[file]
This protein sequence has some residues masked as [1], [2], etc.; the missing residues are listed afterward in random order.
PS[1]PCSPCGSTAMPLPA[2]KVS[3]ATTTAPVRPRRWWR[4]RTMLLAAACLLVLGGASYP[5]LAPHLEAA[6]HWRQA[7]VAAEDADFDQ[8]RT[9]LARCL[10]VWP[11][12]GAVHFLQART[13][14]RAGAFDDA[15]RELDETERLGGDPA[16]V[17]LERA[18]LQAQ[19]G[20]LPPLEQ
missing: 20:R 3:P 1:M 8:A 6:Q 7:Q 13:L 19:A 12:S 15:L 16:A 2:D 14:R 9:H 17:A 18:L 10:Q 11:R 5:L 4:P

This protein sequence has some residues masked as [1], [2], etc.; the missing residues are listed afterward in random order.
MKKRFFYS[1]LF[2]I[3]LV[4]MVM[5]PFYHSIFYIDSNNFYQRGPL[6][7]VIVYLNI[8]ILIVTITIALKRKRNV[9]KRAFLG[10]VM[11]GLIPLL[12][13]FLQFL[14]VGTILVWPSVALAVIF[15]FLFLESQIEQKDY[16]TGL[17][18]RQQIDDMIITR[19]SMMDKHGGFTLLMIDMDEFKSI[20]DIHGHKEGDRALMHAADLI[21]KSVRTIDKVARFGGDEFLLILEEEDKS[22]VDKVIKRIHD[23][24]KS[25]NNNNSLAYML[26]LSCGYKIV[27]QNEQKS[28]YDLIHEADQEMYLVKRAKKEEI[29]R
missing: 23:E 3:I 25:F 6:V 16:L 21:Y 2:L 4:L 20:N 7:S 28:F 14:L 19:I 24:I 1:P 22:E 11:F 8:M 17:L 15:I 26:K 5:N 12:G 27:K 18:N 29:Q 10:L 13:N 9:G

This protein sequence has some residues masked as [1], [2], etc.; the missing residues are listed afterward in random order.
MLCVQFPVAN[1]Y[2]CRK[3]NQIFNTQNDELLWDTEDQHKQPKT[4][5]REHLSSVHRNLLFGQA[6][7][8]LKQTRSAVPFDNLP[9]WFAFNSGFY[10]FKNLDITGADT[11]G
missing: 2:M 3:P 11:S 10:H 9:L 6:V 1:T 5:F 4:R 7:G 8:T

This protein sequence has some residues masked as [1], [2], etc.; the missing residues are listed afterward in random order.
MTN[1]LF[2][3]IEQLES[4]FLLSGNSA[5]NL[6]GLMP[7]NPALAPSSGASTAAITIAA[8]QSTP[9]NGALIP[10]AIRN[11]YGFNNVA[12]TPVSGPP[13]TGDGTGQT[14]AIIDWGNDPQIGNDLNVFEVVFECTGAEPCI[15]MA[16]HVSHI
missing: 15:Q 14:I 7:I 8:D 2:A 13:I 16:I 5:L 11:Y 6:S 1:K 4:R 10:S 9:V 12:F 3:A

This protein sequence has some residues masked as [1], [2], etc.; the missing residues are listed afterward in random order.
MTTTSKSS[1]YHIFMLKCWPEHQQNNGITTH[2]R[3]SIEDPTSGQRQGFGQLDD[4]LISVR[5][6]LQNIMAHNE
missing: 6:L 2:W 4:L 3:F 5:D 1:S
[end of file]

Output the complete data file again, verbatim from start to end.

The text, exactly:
This protein sequence has some residues masked as [1], [2], etc.; the missing residues are listed afterward in random order.
PS[1]PCSPCGSTAMPLPA[2]KVS[3]ATTTAPVRPRRWWR[4]RTMLLAAACLLVLGGASYP[5]LAPHLEAA[6]HWRQA[7]VAAEDADFDQ[8]RT[9]LARCL[10]VWP[11][12]GAVHFLQART[13][14]RAGAFDDA[15]RELDETERLGGDPA[16]V[17]LERA[18]LQAQ[19]G[20]LPPLEQ
missing: 20:R 3:P 1:M 8:A 6:Q 7:Q 13:L 19:A 12:S 15:L 16:A 2:D 14:R 9:H 17:A 18:L 10:Q 11:R 5:L 4:P

This protein sequence has some residues masked as [1], [2], etc.; the missing residues are listed afterward in random order.
MKKRFFYS[1]LF[2]I[3]LV[4]MVM[5]PFYHSIFYIDSNNFYQRGPL[6][7]VIVYLNI[8]ILIVTITIALKRKRNV[9]KRAFLG[10]VM[11]GLIPLL[12][13]FLQFL[14]VGTILVWPSVALAVIF[15]FLFLESQIEQKDY[16]TGL[17][18]RQQIDDMIITR[19]SMMDKHGGFTLLMIDMDEFKSI[20]DIHGHKEGDRALMHAADLI[21]KSVRTIDKVARFGGDEFLLILEEEDKS[22]VDKVIKRIHD[23][24]KS[25]NNNNSLAYML[26]LSCGYKIV[27]QNEQKS[28]YDLIHEADQEMYLVKRAKKEEI[29]R
missing: 23:E 3:I 25:F 6:V 16:L 21:Y 2:L 4:L 20:N 7:S 28:F 14:L 19:I 24:I 1:P 22:E 11:F 8:M 17:L 15:I 26:K 5:N 12:G 27:K 18:N 29:Q 10:L 13:N 9:G

This protein sequence has some residues masked as [1], [2], etc.; the missing residues are listed afterward in random order.
MLCVQFPVAN[1]Y[2]CRK[3]NQIFNTQNDELLWDTEDQHKQPKT[4][5]REHLSSVHRNLLFGQA[6][7][8]LKQTRSAVPFDNLP[9]WFAFNSGFY[10]FKNLDITGADT[11]G
missing: 2:M 3:P 11:S 10:H 9:L 6:V 1:T 5:F 4:R 7:G 8:T

This protein sequence has some residues masked as [1], [2], etc.; the missing residues are listed afterward in random order.
MTN[1]LF[2][3]IEQLES[4]FLLSGNSA[5]NL[6]GLMP[7]NPALAPSSGASTAAITIAA[8]QSTP[9]NGALIP[10]AIRN[11]YGFNNVA[12]TPVSGPP[13]TGDGTGQT[14]AIIDWGNDPQIGNDLNVFEVVFECTGAEPCI[15]MA[16]HVSHI
missing: 15:Q 14:I 7:I 8:D 2:A 13:I 16:I 5:L 11:Y 6:S 1:K 4:R 10:S 9:V 12:F 3:A

This protein sequence has some residues masked as [1], [2], etc.; the missing residues are listed afterward in random order.
MTTTSKSS[1]YHIFMLKCWPEHQQNNGITTH[2]R[3]SIEDPTSGQRQGFGQLDD[4]LISVR[5][6]LQNIMAHNE
missing: 6:L 2:W 4:L 3:F 5:D 1:S